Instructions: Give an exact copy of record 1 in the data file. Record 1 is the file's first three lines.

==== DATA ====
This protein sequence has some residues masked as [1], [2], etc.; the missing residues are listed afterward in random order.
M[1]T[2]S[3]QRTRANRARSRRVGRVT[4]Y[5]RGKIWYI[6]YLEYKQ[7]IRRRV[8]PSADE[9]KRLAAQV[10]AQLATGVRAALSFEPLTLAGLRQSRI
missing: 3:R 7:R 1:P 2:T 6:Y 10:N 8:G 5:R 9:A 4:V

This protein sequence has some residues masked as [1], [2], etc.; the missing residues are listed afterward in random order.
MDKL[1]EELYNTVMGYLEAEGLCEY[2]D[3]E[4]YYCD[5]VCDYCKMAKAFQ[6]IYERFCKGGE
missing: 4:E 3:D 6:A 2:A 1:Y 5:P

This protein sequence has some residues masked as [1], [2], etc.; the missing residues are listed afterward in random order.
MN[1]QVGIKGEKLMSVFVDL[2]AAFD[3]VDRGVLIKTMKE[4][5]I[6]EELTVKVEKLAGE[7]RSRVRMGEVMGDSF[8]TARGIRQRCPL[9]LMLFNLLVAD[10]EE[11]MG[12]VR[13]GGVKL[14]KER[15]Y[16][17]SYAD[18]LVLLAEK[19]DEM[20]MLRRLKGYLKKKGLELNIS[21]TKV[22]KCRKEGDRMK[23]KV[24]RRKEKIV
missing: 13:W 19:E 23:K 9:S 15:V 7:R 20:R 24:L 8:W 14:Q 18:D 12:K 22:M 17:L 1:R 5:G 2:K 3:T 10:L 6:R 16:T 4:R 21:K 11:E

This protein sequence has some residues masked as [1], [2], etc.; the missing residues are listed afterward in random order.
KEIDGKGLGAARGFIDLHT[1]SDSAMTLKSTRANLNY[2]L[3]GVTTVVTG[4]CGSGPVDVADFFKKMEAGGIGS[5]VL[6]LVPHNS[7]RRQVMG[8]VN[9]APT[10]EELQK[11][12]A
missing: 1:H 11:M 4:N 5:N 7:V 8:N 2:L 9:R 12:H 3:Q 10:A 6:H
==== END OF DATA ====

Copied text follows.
This protein sequence has some residues masked as [1], [2], etc.; the missing residues are listed afterward in random order.
M[1]T[2]S[3]QRTRANRARSRRVGRVT[4]Y[5]RGKIWYI[6]YLEYKQ[7]IRRRV[8]PSADE[9]KRLAAQV[10]AQLATGVRAALSFEPLTLAGLRQSRI
missing: 3:R 7:R 1:P 2:T 6:Y 10:N 8:G 5:R 9:A 4:V